Timer? Electronic kitchen timer that beeps? No need to worry about temperture when the lights go out for B&W. It's not like the temperture is going to wildly change during the course of the processing. Steps? Just move from left to right the same way you do with paper. You can get kitchen timers that are so cheap that three won't cost that much. Or you could use a glow in the dark Gralab 300. Stand between it and the trays and I doubt it's going to reach the film.

It's always Developer,stop,fix. No real worry about getting lost.

Leonard Evens
3-May-2004, 06:55
I wouldn't advise doing E-6 or any color processing in open trays. The chemicals will get to you, and it will be difficult if not impossible to control temperature and standardize on timing. You would be better off using tubes. Inexpensive ones made by Unicolor or Beseler can be found regularly on ebay, and you can buy specially made ones from BTZS (Beyond the Zone System). There are also the various Jobo systems. You should also be able to find descriptions of home made tubes on the web.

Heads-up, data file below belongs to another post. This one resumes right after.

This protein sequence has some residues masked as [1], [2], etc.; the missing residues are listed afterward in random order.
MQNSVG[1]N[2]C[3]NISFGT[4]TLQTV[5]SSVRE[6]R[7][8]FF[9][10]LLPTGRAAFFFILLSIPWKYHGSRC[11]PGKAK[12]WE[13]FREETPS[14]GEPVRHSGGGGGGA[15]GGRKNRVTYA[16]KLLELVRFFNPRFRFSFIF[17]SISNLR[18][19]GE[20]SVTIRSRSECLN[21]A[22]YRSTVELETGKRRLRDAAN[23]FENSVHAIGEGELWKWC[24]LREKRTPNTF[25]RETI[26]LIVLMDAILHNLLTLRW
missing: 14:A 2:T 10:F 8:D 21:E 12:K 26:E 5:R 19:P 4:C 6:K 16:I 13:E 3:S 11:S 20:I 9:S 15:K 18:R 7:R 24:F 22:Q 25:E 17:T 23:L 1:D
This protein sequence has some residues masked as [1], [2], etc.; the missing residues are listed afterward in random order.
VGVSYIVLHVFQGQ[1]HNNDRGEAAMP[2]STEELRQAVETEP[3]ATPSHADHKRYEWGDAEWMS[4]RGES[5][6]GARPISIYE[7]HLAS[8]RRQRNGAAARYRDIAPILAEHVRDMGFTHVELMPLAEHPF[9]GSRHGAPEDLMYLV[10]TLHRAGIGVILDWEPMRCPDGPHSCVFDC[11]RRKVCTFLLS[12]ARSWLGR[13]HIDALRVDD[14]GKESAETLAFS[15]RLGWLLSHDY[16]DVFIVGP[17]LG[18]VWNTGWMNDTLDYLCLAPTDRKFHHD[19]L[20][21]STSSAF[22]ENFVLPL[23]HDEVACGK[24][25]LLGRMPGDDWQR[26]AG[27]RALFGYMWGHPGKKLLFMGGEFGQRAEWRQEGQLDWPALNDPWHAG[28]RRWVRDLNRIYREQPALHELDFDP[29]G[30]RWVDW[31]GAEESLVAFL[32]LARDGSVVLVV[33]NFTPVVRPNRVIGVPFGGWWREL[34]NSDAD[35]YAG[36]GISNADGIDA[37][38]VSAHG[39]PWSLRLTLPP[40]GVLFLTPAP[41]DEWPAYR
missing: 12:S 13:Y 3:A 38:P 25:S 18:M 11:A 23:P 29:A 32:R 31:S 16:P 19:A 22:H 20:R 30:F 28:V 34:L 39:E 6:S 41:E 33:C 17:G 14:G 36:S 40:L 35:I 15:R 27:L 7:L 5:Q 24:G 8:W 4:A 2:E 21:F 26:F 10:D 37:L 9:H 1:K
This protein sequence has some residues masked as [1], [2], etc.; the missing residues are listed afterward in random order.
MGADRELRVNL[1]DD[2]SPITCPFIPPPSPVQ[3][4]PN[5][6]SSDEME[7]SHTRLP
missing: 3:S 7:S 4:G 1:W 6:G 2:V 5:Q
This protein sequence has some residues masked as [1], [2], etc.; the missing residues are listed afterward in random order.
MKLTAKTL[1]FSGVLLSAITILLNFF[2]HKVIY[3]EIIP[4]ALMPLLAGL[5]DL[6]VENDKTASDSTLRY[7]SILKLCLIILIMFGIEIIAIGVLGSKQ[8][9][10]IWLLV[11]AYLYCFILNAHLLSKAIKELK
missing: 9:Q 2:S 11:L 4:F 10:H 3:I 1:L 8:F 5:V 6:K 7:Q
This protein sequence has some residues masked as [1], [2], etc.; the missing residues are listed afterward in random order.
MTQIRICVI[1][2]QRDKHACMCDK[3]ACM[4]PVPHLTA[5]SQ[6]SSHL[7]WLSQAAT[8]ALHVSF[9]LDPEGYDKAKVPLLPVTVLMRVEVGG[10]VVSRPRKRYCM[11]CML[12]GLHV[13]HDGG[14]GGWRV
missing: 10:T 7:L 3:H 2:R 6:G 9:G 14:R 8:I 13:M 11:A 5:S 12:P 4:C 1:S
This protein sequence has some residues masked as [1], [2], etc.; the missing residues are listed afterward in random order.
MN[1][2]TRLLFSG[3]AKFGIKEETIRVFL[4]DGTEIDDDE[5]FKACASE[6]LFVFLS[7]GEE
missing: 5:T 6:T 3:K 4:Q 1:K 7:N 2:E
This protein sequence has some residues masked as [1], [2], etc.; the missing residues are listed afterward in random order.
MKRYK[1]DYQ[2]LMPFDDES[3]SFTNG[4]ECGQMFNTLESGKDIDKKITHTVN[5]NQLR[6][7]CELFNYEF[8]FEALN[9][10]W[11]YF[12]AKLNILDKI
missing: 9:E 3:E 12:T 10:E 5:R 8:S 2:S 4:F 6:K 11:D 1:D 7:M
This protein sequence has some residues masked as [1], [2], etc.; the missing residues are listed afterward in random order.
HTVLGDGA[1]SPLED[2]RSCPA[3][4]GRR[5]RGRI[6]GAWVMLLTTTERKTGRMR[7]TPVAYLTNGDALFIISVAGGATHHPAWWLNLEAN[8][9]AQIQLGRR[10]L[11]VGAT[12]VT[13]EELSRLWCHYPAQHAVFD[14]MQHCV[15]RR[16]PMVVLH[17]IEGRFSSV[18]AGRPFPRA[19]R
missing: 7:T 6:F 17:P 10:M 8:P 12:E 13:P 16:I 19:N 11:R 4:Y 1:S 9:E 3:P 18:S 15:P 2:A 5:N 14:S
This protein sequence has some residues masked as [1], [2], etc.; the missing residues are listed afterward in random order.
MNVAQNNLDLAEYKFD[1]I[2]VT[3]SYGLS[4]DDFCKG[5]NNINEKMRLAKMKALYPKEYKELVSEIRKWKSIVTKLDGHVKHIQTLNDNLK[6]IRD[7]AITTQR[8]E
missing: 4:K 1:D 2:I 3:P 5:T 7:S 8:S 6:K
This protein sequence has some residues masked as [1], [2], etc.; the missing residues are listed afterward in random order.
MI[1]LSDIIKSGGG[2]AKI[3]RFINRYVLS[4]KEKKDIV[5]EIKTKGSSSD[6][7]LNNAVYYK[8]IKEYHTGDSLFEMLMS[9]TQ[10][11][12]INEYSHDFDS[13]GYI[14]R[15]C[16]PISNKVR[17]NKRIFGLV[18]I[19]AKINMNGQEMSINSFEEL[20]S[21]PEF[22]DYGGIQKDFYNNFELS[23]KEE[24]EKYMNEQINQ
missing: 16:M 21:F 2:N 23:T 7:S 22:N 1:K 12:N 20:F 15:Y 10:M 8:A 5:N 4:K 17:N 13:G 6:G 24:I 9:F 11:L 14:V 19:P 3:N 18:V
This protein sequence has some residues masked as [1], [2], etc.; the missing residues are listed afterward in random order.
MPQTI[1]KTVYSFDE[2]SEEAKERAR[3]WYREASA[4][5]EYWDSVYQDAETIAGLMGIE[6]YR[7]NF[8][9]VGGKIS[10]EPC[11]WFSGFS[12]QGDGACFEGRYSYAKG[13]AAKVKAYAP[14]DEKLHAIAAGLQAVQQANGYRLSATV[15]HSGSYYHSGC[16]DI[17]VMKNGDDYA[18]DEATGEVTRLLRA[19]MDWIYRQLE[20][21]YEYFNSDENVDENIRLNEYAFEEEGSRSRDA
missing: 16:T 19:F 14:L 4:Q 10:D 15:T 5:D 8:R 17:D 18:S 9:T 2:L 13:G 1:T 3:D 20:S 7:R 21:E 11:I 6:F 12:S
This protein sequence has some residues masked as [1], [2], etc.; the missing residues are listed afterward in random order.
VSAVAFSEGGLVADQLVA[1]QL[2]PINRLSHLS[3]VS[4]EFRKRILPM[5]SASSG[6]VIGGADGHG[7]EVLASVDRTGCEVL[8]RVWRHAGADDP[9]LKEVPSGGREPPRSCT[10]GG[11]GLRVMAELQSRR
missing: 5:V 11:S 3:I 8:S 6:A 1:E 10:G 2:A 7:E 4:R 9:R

Steve Simmons in Using the View Camera gives a pretty good description of how to process sheet film in trays.

Darkroom timers designed for processing, such as the Gralab, have phosphorescent markings. You can also buy magnetic tape with a phosphorescent layer and cut it to indicate timing points on the timer. The amount of light produced this way is insignificant. It won't affect your film or paper, and it is quite easy to read in the dark. I did color processing using such tools for many years. I haven't bought such things for many years, but I would be surprised if they were not available from one of the big suppliers of darkroom equipment. I also used the phosphorescent tape to mark tables and stools and to prevent bumping into them in the dark.